A marketing manager who has clocked-up 21 million likes on TikTok was asked why her organisation – a museum – were using TikTok.
‘Because we want to reach under 24s, don’t you’, was her answer.
The answer in pretty much all organisations should be that yes, the under 24s are pretty important. But I suspect there reemains a block amongst communicators.
I get why. Time is limited. People who are commissioning your work may not see that age group as important. Properly reaching them means learning a new set of skills with a new set of channels and that’s an extra task in a busy day.
Part of the block is also not understanding the age group. This is where Beatfreeks’ The 2nd Dose youth trends research comes in really handy. With a younger audience, I’ve long advocated talking with them to work out what’s important and how best to reach them.
I’m a bloke in my 40s. I don’t know from lived experience what this demographic think. I’d head to insight and I’d ask them which is what the report does,
Why is this research handy? It’s UK-based. Its data collection is also late 2021 and mid-pandemic.
Here’s what public sector people need to know
First, the brass tacks.
What’s Generation Z?
Generation Z are people who were born from the late 1990s to 2010. That means they’re aged 11 to to around 24. For the purpose of the Beatfreaks report its 16 to 24.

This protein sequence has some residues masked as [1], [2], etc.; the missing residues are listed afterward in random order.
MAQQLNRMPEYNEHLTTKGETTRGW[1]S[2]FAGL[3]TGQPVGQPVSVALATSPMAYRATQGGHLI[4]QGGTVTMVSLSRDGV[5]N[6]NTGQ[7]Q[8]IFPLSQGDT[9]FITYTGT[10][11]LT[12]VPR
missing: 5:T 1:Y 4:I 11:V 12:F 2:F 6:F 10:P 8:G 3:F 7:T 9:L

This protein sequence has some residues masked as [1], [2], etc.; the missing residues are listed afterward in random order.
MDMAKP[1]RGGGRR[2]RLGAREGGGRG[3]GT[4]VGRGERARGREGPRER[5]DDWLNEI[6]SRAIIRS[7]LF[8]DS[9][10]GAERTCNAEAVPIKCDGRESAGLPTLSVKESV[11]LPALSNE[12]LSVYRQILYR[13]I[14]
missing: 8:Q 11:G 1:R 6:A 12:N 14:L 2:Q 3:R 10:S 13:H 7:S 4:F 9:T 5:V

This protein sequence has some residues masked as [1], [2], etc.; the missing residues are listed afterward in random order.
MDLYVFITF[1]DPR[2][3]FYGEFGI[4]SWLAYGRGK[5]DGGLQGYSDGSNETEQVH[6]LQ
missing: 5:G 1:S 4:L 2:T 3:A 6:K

They’re the group who succeeded Millennials who are born from 1981 to 1996. In 2021, these are aged 25 to 40.
What the report says
89 per cent of Gen Z think of themselves as creative people
In other words, people who are used to making, selecting, clicking and dreaming have a set of skills where creating is the norm.
I’ve often spoken to someone whose aim is to make video as good as their son or daughter. This quantifies it.
A crucial factor is that there are simply more outlets and opportunities to exercise creativity than ever before. First, the (sometimes) democratising internet has rendered it’s users curators of their own museums and galleries, stockers of their own newsstands, DJs on their own stations, window dressers of their own arcades. We’re all now faced with an almost endless number of options for content, our feeds becoming more and more personal, where we can pick what to consume and when we want to consume it.Beatfreeks 2nd Dose Report
But anxiety is widespread and empathy is valued
37 per cent anxious at big events, the report says. The long shadow of COVID-19 hasn’t gone.
Mental health problems which were prevalent amongst Gen Z before lockdown haven’t gone.
Anxiety is changing how people think. The report says that this was the case pre-COVID-19 and the pandemic has accelerated that. Those with teenagers at home can relate to this.
Five children in a classroom of 30 are likely to have a mental health problem, they quote the Childrens Society as saying.
Empathy is highly valued, their research says.
They believe in equality and want to shape the future
This is a group who know they have years ahead of them and want to change the world they live in, the report says.
Black Lives Matter, climate emergency and other campaigns have left a mark. They believe in equality and they want to change in work and out of it.